Yes the ATT breakup was caused by the political struggle of a Republican politician — named John Sherman. Critiquing D’Souza, Kevin Kruse wrote that if one has to go back to the 1860s to argue that the GOP is the party of civil rights, one has a weak case. Similarly, if one goes back to 1890 to argue that the GOP is the pro-competition party, one has a weak case.

Aside from the fact that the alleged controversy with anti-capitalist supporters of ATT is not just forgotten, but was udetectable at the time, Frum does not mention foreign policy. There the key debate was about the alleged clear and present danger. Conservatives were sure that the CIA under-estimated the power of the USSR and the world communist movement. They (Kissinger, Kilpatrick not minor figures) argued that we had to work with right wing dictators to face the terrrible threat. Then the USSR collapsed. Frum doesn’t discuss the debate over the need to overlook human rights violations in El Salvador, because it was vitally necessary to keep the FMLN out of power (remind me which party nominated the current president of El Salvador ?). It is necessary to Frum that the military and foreign policy debates of the 1980s be forgotten, because he was totally wrong.

He also doesn’t mention voodoo economics.

I’d say D’Souza is at least consistent. He is a racist just as he was in 1981. He is consistent in his single minded hatred of liberals and Democrats. Frum, in constrast, has changed completely since he was fired by the AEI.

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Sunday Morning News Clips

Manual Transmission Foils Car Theft

“A press release from the Nashville police department said they arrested two teenagers last Wednesday aftr they attempted to carjack two women that day and failed. The teens ultimately failed both times, with the second being because the car had a manual transmission. They had to run away on foot.”

We Reserve the Right to Refuse Service . . .

A British woman tried to place an order at her local McDonald’s while on horseback, but was turned away.

Louise Carter, who lives in Powick, England, made the three-and-a-half-mile journey to nearby Malvern last month, but was rejected by staff citing a strict drive-thru policy.

According to McDonald’s UK, drive-thru lanes are reserved solely for motor vehicles, meaning that horses are out. Bicycles are also prohibited.

The Impact of Higher Temperatures on Economic Growth

“What happens to the economy when it gets hot outside? Despite long-standing assumptions that economic damage from rising global temperatures would be limited to the agricultural sector or developing economies, this Economic Brief presents evidence that higher summer temperatures hurt a variety of business sectors in the United States.”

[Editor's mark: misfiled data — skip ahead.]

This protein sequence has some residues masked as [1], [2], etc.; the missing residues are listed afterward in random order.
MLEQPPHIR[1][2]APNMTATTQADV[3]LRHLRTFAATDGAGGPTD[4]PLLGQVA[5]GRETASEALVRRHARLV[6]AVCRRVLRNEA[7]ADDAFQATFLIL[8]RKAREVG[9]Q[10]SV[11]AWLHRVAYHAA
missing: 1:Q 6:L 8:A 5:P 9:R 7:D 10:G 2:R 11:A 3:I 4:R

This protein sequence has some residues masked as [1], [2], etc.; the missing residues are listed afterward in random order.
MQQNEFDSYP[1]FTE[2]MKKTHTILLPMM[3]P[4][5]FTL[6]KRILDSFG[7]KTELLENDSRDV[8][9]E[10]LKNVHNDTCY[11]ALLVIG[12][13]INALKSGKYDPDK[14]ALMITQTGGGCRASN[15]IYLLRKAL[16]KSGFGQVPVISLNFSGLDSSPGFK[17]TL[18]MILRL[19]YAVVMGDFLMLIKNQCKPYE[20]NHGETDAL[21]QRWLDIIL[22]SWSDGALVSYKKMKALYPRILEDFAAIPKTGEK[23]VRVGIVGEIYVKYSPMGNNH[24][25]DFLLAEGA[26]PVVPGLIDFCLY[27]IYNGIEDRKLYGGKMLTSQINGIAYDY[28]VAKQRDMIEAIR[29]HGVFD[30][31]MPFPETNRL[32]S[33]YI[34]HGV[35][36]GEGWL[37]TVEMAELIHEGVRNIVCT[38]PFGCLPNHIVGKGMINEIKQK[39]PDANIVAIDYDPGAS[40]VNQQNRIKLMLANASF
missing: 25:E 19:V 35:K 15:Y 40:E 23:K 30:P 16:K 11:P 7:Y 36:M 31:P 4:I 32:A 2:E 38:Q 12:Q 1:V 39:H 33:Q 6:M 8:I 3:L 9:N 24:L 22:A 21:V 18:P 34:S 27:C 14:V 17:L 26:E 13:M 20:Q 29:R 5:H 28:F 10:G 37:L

Congressman Chris Collins arrested

Rep. Chris Collins, R-N.Y. was arrested Wednesday morning on federal insider trading charges, law enforcement officials said.

Why You Should Care About Unions

The average person in the United States has essentially zero power in society. That’s why millions have organized into unions over the years. But the slow decline of unionism in the United States should concern you even if you’re not in one.

Busting the Myth of Immigrant Crime

“My national analysis last year detailed the startling fact that Whites living in suburban, small-town, and rural areas surrounded by other Whites are in much more danger of violent and premature death, including suicide, homicide, gun fatality, drug overdose, and related “deaths of despair” than Whites living in or around multiracial cities. Whites show worse social trends than non-Whites, and Whites in remote exurban and rural areas show by far the worst trends and highest violent death rates of all. Despite Trump’s and Attorney General Jeff Sessions’ baseless condemnations, “sanctuary cities” that adopt pro-immigrant protections are especially safe for Whites.”

The Nastiest Feud in Science

“According to the fossil record, creatures were dying en masse. Mystery solved: An asteroid had crashed into the Earth, spewing iridium and pulverized rock dust around the globe and wiping out most life forms.

Gerta Keller argues that the mass extinction was caused not by a wrong-place-wrong-time asteroid collision but by a series of colossal volcanic eruptions in a part of western India known as the Deccan Traps—a theory that was first proposed in 1978 and then abandoned by all but a small number of scientists. Her research, undertaken with specialists around the world and featured in leading scientific journals, has forced other scientists to take a second look at their data. “Gerta uncovered many things through the years that just don’t sit with the nice, simple impact story that Alvarez put together,’ Andrew Kerr, a geochemist at Cardiff University, told me. ‘She’s made people think about a previously near-uniformly accepted model.’”

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Four measures of wages all show renewed stagnation

Four measures of wages all show renewed stagnation

This is something I haven’t looked at in awhile. Since 2013, I have documented the stagnation vs. growth in average and median wages, for example here and here. I last did this in 2017. So let’s take an updated look.

We have a variety of economic data series to track both average and median wages:

Let’s start with nominal wages.  The first graph below shows the YoY% growth in each of the four measures:

While each is noisy, the overall trends are clear:

  • First, in this cycle as in the last, wage growth declined coming out of recessions, then rose as the expansion continued.
  • Second, by most measures nominal growth has picked up somewhat in the last year.
  • Third, secularly there has been an undeniable slowdown in wage growth, which (while not shown) was 4-6% in the late 1990s peak and 3-4% at the 2000s peak. So far in this expansion it is no better than 2.5%-3%.  I believe this is in part due to how weak the employment situation was for so long into this expansion, but also secularly due to shifts in bargaining power, as employers learn over time that employees can be retained with lower and lower annual increases in compensation.